Friday, 9 October 2020

Compost heaps in Winter: what to do with them

At the end of a busy season, the current compost pen is often well filled, and it's very tempting to top it off with the grass from that final cut - which, in some years, can be as late as December for many of us! - then leave it over the winter to get on with composting itself.

This is all well and good as long as you don't leave the grass piled into a conical heap, as per this picture:


See how the grass is piled up in the middle?


All this does is create a nice waterproof thatch to the pen (after all, thatching is done with straw or reeds, which are both, in effect, long versions of grass) which prevents any water getting in, and the conical shape just helps the water to run off even more quickly.

In all the years I have been gardening, I have seen far more compost heaps that fail for being too dry, than ones that are too wet: dry material won't rot!

An additional problem is that the thick layer of grass also heats up for a brief period after you pile it on, so you get a layer of dried-out material which is even more impervious to water, and which kills all the worms which would otherwise work hard all winter to make the compost.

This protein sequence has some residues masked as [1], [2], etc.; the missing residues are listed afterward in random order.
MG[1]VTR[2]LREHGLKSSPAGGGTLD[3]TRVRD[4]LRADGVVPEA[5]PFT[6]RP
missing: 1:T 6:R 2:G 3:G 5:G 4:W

Whenever I find a compost heap that has been piled up like this, I take the time to rake the grass out towards the edges, stuffing it down well into the corners, and making a depression in the centre, so that any rain will run into the pen, not out of it. 

There - much better!

I also poke a few vertical holes in the grass layer, so that the water can run through it, instead of sitting uselessly on top of it.

This means that all the winter rain will go into the pen, and by spring it will be well on the way to being processed into good useful compost, instead of sitting there going stale all winter, with little worm activity to keep it aerated.

So pop out and check your compost heaps before it gets too cold: make sure they are more or less level on top, with a central depression, and no big gaps in the corners.

Then you can go indoors and enjoy being inside through the worst end of the year (weatherwise), knowing that your garden waste will be gently turning into compost, while you are staying snug, and looking at seed catalogues!



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